“So, what is it that you do?” We’ve all been there, stuck at a dinner party next to someone we’ve never met before and asking what job they do is a safe place to start a conversation. And then we hear the answer, some ludicrously long job title which sounds so dull that you’ve practically fallen asleep before they’ve finished telling you. Not the conversation starter you’d hoped for. Behind Closed Doors is an amusing take on the perils of hosting a dinner party but as the alcohol flows things start to take a serious turn.
Emma is hosting a dinner party for her work colleagues and their partners. From the start, it’s clear that Connor, Emma’s partner, has little time for the colleagues or their partners but it looks like it will pass with a usual amount of awkwardness and alcohol until Emma’s sister, Kirsty, turns up. Kirsty (played to perfection by Fiona McGee) asks the questions others feel too awkward to ask and generally enjoys stirring trouble. In the first half of the play this adds humour and causes many laugh-out-loud moments. In the second half, it starts to expose cracks in the relationships of the three couples in attendance, eventually building to an explosive ending. From the start you hope the play is going somewhere, it’s not that the jokes aren’t good or that the script wasn’t funny, it was just that it felt a bit frivolous and I have to say by the middle of the second half I was starting to give up hope of something more ever arriving. The end, when it came was excellent, it just took a little too much time to get there. For me, there wasn’t enough substance in the rest of the play for me to be totally engaged in the story. This is probably not helped by the characters themselves who are all largely one-dimensional stereotypes until the big finish.
The script was ably supported by a strong and solid cast whose timing and delivery drew maximum comedy from the script and ensured we were all taken aback by the twists and turns of late in the second half. The set was simple but effective- two sofas and a table (again, we’ve all been to a dinner party in someone’s rented flat where there’s not enough room for everyone to sit).
I think the key to this play is that it is relatable and that’s why it’s so funny. It’s because we’ve all given or attended dinner parties which fulfil every cliché in the book and the play makes the most of this, providing an amusing reminder of such evenings. It’s an enjoyable evening out, if a one dimensional one.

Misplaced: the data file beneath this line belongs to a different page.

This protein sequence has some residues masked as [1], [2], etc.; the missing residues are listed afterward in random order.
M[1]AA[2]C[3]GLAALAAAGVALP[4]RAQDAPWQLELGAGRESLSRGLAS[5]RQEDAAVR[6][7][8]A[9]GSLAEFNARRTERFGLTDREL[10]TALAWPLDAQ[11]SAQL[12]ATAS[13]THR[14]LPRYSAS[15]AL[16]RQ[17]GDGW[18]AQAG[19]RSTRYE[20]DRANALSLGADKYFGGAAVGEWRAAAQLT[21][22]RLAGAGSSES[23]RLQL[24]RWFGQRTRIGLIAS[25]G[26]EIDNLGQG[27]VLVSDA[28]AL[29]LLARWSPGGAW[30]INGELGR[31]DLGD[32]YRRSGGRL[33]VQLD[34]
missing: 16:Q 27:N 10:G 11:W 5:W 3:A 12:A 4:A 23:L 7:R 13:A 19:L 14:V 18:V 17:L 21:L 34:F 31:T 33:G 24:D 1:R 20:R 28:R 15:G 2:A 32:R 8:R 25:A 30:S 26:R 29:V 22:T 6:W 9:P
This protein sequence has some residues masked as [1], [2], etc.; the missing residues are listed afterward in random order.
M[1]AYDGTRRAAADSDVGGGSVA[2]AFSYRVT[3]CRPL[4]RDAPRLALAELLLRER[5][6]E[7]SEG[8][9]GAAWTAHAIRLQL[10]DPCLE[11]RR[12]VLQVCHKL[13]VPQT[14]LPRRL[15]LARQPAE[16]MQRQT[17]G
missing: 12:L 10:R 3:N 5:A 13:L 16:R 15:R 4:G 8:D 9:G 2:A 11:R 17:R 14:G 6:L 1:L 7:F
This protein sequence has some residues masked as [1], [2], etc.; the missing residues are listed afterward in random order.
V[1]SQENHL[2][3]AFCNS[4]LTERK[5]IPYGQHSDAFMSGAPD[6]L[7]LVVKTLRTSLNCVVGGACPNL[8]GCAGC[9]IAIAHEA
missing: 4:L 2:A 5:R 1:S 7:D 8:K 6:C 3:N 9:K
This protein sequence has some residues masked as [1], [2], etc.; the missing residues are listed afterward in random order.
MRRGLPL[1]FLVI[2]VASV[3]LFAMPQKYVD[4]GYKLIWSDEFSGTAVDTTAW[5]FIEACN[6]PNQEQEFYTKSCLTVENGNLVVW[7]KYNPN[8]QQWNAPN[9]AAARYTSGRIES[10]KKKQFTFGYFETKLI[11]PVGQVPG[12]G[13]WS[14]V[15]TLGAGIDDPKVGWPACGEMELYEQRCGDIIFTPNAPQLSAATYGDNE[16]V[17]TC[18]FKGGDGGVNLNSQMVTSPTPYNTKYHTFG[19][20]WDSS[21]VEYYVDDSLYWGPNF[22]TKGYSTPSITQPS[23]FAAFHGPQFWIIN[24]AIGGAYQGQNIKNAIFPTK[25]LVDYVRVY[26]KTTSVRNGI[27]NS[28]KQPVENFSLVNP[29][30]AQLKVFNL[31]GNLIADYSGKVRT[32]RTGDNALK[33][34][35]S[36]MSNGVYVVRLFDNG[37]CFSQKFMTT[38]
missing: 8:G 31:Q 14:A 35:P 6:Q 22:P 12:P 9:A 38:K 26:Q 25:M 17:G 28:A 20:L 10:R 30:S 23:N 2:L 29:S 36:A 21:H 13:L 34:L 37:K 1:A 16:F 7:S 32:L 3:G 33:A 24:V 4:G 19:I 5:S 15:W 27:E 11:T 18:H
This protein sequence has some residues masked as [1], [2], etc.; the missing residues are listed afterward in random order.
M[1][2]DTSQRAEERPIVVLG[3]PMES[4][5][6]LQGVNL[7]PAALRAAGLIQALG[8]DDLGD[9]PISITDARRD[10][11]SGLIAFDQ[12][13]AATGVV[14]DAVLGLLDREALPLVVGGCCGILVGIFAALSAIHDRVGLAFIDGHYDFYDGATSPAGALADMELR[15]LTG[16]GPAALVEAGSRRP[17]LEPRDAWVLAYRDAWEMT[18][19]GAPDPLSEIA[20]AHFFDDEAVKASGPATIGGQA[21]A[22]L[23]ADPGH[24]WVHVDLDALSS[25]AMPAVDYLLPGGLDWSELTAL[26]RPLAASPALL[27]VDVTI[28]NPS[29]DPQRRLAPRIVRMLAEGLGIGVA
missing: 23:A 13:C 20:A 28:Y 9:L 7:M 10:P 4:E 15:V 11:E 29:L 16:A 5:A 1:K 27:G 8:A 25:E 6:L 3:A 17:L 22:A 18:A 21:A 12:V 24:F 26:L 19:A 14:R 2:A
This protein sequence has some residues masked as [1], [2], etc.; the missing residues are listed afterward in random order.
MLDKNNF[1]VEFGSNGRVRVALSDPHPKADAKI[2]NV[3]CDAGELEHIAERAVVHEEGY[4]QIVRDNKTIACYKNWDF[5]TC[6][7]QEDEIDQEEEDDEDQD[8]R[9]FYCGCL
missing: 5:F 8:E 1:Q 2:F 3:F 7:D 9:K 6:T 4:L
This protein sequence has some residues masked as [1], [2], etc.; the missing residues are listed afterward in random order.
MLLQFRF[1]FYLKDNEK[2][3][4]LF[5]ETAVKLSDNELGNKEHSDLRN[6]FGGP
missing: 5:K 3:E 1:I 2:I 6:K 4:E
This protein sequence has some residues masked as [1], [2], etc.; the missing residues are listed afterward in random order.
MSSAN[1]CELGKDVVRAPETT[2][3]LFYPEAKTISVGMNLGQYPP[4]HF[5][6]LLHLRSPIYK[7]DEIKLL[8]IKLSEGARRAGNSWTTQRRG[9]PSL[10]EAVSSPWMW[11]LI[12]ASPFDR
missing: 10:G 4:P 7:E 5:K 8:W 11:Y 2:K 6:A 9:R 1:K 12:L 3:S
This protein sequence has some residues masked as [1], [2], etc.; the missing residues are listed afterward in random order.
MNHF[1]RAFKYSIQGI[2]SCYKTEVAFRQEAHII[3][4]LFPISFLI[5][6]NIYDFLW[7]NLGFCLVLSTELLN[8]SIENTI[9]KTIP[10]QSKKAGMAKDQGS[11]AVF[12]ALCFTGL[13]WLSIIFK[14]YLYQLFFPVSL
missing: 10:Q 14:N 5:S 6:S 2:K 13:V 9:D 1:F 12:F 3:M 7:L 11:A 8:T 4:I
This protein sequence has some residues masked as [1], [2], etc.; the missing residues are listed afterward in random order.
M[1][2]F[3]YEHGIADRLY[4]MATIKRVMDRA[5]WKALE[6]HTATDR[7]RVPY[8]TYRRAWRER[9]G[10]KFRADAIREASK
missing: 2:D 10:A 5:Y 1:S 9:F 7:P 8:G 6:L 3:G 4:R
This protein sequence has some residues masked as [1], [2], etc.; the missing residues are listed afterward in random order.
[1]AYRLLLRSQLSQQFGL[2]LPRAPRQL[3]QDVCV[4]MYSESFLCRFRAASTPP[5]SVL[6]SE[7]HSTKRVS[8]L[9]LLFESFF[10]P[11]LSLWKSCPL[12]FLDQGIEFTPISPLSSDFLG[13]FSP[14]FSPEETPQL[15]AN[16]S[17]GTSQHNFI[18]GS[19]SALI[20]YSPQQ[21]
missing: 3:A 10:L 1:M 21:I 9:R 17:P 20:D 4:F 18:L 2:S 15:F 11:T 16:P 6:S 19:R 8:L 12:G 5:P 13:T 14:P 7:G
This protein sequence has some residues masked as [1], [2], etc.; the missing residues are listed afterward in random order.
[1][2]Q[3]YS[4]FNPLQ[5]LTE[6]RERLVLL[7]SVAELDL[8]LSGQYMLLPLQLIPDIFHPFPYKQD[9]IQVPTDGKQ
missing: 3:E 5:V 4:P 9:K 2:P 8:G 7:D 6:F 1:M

Review by Emily Diver
Featuring a cast of seven, the play takes place at Emma’s home where she is hosting a dinner party for her work colleagues and their partners. All seems to be going to plan, that is until her sister Kirsty turns up unexpectedly.
Talking about the play, Lee said ‘I’m incredibly proud and excited to have the opportunity to stage this new play of mine. I am delighted to be working with such a talented group of actors over the next six weeks and I can’t wait to get into rehearsals and explore everything about this play.
One of the main ideas I wanted to look at when writing this play was the image we portray of ourselves when we are around other people, and the persona we unmask when they’re not there. But maybe it is also a play that is about the efforts we go to with the friendships we form, and at the heart of it the deep-rooted ties we have with family, which is something inescapable from childhood to adulthood. Above all, I hope it will be a fun, entertaining and an enjoyable evening for everyone who comes to see the play’.
Production Team: Writer / Director: Kevin Lee
Cast: Suzy Whitefield, Pearce Sampson, Krystina Westall, Ciaran Duce, Frances Knox, Adam Strawford and Fiona McGee
Lighting: Ali Hunter
Marketing: Zabby Allen
The Drayton Arms Theatre, 153 Old Brompton Road, Kensington London, SW5 0LJ
Tuesday 22nd August to Saturday 26th August 2017